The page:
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The Keys To Unlocking Joy

While avoidance of anxiety, stress and sadness can provide temporary relief, intentionally focusing on generating joy can be a proactive way to not just curb negative affect, but also generate positive emotions like joy. It can also make unpleasant feelings around stress become more manageable by acknowledging negative emotions and providing us with the capacity to experience, negotiate them and see them as the temporary emotions that they are. 

 

Fortunately, our brain has the same capacity to generate and hold on to joy and empathy just like it can become ‘stuck’ in fear or sadness. However, much like we can help train our brain to fear and embrace negative affect, it takes brain training to teach our brain to generate joy. One way that we can do that is called positive empathy. This is done through sharing, celebrating and enjoying positive emotions, which can, in turn, increase individual well-being and connectedness. Simply put – even witnessing other people’s joy can decrease our own levels of stress. Why? Because people’s brains do things that they are accustomed to doing and seeing. When someone is used to being negatively judgmental, they get really good at negatively judging people and situations and noticing negative affect. As a person becomes practiced at noticing things where they should be thankful, they become really good at practicing gratitude and noticing joy.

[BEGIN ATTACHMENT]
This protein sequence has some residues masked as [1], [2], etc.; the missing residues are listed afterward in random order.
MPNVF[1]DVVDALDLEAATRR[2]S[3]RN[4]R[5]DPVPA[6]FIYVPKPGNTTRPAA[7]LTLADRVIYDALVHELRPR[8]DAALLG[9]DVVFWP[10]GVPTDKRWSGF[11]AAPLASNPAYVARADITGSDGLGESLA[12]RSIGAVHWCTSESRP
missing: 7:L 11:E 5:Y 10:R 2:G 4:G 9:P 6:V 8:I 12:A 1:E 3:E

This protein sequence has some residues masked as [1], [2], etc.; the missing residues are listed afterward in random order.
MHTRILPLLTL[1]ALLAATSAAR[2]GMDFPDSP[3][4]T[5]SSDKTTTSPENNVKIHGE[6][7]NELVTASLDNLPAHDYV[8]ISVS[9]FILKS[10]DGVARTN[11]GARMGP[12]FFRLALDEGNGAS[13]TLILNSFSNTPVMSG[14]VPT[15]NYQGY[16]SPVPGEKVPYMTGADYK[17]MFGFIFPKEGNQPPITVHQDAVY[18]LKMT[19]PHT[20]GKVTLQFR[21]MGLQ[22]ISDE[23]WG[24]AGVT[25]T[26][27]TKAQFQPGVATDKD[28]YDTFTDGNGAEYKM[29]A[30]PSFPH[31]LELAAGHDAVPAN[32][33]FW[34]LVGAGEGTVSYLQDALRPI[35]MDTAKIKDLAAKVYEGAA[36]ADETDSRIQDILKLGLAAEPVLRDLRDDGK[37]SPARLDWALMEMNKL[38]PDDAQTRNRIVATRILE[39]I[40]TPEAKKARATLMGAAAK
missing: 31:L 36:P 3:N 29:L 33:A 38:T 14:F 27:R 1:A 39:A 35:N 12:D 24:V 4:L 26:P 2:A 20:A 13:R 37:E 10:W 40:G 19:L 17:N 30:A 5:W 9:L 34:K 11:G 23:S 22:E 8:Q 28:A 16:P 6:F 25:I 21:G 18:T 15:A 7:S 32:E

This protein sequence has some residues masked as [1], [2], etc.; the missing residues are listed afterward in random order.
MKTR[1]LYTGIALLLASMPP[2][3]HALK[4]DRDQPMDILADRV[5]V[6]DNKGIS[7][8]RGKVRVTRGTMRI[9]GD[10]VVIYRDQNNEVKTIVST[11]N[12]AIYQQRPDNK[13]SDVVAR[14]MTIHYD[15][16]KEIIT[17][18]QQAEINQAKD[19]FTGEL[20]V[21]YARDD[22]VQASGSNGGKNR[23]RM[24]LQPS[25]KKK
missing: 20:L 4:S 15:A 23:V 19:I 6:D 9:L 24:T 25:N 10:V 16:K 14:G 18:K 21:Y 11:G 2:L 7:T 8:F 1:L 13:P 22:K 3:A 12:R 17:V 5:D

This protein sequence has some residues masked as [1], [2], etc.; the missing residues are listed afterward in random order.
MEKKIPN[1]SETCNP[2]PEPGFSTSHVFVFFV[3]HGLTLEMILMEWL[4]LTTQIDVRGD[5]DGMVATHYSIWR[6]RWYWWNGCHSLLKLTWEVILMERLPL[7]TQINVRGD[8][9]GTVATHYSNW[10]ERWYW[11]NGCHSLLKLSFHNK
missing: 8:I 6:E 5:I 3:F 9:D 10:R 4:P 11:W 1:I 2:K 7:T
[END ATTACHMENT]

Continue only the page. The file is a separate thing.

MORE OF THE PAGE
Gratitude, all by itself, can create and sustain joy through the shear act of expressing our appreciation or thanks to another person. Want a quick experiment? Try asking for a manager at a store or restaurant to express thanks for receiving good service and notice if your mood shifts with the simple act of articulating gratitude toward another. Instilling the power of gratitude in kids can help create appreciation, broaden perspective, increase social connectivity, promote better grades and enhance satisfaction with school, family and friendships. Schools can benefit through instilling gratitude among their students and teachers. Simple classroom-based exercises can reduce social isolation, decrease rates of depression and anxiety and create a sense of community and belonging.

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